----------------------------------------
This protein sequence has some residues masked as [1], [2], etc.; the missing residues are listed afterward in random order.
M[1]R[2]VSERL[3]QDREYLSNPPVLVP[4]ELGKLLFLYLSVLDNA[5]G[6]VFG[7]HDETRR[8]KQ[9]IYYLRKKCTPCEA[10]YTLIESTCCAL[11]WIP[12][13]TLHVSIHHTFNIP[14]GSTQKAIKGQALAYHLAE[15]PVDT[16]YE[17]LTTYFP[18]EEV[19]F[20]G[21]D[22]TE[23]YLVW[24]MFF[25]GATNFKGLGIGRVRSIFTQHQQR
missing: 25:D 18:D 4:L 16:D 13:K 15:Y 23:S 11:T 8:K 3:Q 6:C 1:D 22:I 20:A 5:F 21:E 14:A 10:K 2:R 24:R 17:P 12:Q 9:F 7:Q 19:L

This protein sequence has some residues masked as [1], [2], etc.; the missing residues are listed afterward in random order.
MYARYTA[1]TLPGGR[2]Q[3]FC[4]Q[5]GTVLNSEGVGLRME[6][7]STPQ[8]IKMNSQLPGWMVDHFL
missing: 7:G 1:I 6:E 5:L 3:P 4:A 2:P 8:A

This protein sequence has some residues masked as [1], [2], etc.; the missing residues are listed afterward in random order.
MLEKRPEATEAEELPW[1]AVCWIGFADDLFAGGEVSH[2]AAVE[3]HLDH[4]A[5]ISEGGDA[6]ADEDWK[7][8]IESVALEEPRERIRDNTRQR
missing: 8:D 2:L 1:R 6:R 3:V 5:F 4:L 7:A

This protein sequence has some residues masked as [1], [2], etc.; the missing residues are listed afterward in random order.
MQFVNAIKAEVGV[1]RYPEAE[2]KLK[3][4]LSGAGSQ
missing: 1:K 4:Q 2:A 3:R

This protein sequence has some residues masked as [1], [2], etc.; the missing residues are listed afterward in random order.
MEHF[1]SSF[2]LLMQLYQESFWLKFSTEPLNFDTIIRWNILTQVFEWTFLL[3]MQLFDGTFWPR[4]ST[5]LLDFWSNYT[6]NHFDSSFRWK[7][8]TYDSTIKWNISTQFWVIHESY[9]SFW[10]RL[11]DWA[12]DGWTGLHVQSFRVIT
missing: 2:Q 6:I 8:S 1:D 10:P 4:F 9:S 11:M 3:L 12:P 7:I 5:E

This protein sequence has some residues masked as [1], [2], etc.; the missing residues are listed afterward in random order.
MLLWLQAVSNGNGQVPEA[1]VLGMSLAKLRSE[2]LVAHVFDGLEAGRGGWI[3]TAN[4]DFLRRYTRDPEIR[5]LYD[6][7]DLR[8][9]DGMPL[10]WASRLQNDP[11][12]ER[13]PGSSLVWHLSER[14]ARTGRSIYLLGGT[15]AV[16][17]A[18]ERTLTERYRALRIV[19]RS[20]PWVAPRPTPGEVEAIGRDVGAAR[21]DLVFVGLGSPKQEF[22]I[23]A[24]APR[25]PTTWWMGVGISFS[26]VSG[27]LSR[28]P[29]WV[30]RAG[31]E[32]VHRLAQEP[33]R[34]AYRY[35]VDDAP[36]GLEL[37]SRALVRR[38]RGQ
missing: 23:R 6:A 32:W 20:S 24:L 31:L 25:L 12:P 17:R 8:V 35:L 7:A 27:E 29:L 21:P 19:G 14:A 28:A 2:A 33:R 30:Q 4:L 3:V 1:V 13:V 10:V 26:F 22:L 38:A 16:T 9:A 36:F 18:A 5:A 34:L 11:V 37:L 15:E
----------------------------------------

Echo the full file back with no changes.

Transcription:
This protein sequence has some residues masked as [1], [2], etc.; the missing residues are listed afterward in random order.
M[1]R[2]VSERL[3]QDREYLSNPPVLVP[4]ELGKLLFLYLSVLDNA[5]G[6]VFG[7]HDETRR[8]KQ[9]IYYLRKKCTPCEA[10]YTLIESTCCAL[11]WIP[12][13]TLHVSIHHTFNIP[14]GSTQKAIKGQALAYHLAE[15]PVDT[16]YE[17]LTTYFP[18]EEV[19]F[20]G[21]D[22]TE[23]YLVW[24]MFF[25]GATNFKGLGIGRVRSIFTQHQQR
missing: 25:D 18:D 4:L 16:D 13:K 15:Y 23:S 11:T 8:K 3:Q 6:C 1:D 22:I 20:A 5:F 21:E 14:A 10:K 2:R 24:R 17:P 12:Q 9:F 7:Q 19:L

This protein sequence has some residues masked as [1], [2], etc.; the missing residues are listed afterward in random order.
MYARYTA[1]TLPGGR[2]Q[3]FC[4]Q[5]GTVLNSEGVGLRME[6][7]STPQ[8]IKMNSQLPGWMVDHFL
missing: 7:G 1:I 6:E 5:L 3:P 4:A 2:P 8:A

This protein sequence has some residues masked as [1], [2], etc.; the missing residues are listed afterward in random order.
MLEKRPEATEAEELPW[1]AVCWIGFADDLFAGGEVSH[2]AAVE[3]HLDH[4]A[5]ISEGGDA[6]ADEDWK[7][8]IESVALEEPRERIRDNTRQR
missing: 8:D 2:L 1:R 6:R 3:V 5:F 4:L 7:A

This protein sequence has some residues masked as [1], [2], etc.; the missing residues are listed afterward in random order.
MQFVNAIKAEVGV[1]RYPEAE[2]KLK[3][4]LSGAGSQ
missing: 1:K 4:Q 2:A 3:R

This protein sequence has some residues masked as [1], [2], etc.; the missing residues are listed afterward in random order.
MEHF[1]SSF[2]LLMQLYQESFWLKFSTEPLNFDTIIRWNILTQVFEWTFLL[3]MQLFDGTFWPR[4]ST[5]LLDFWSNYT[6]NHFDSSFRWK[7][8]TYDSTIKWNISTQFWVIHESY[9]SFW[10]RL[11]DWA[12]DGWTGLHVQSFRVIT
missing: 2:Q 6:I 8:S 1:D 10:P 4:F 9:S 11:M 3:L 12:P 7:I 5:E

This protein sequence has some residues masked as [1], [2], etc.; the missing residues are listed afterward in random order.
MLLWLQAVSNGNGQVPEA[1]VLGMSLAKLRSE[2]LVAHVFDGLEAGRGGWI[3]TAN[4]DFLRRYTRDPEIR[5]LYD[6][7]DLR[8][9]DGMPL[10]WASRLQNDP[11][12]ER[13]PGSSLVWHLSER[14]ARTGRSIYLLGGT[15]AV[16][17]A[18]ERTLTERYRALRIV[19]RS[20]PWVAPRPTPGEVEAIGRDVGAAR[21]DLVFVGLGSPKQEF[22]I[23]A[24]APR[25]PTTWWMGVGISFS[26]VSG[27]LSR[28]P[29]WV[30]RAG[31]E[32]VHRLAQEP[33]R[34]AYRY[35]VDDAP[36]GLEL[37]SRALVRR[38]RGQ
missing: 23:R 6:A 32:W 20:S 24:L 31:L 25:L 12:P 17:R 8:V 35:L 7:A 27:E 29:L 21:P 19:G 14:A 28:A 2:A 33:R 30:Q 4:L 3:V 1:V 13:V 10:V 26:F 22:L 38:A 16:T 9:A 36:F 18:A 5:A 34:L 11:V 37:L 15:E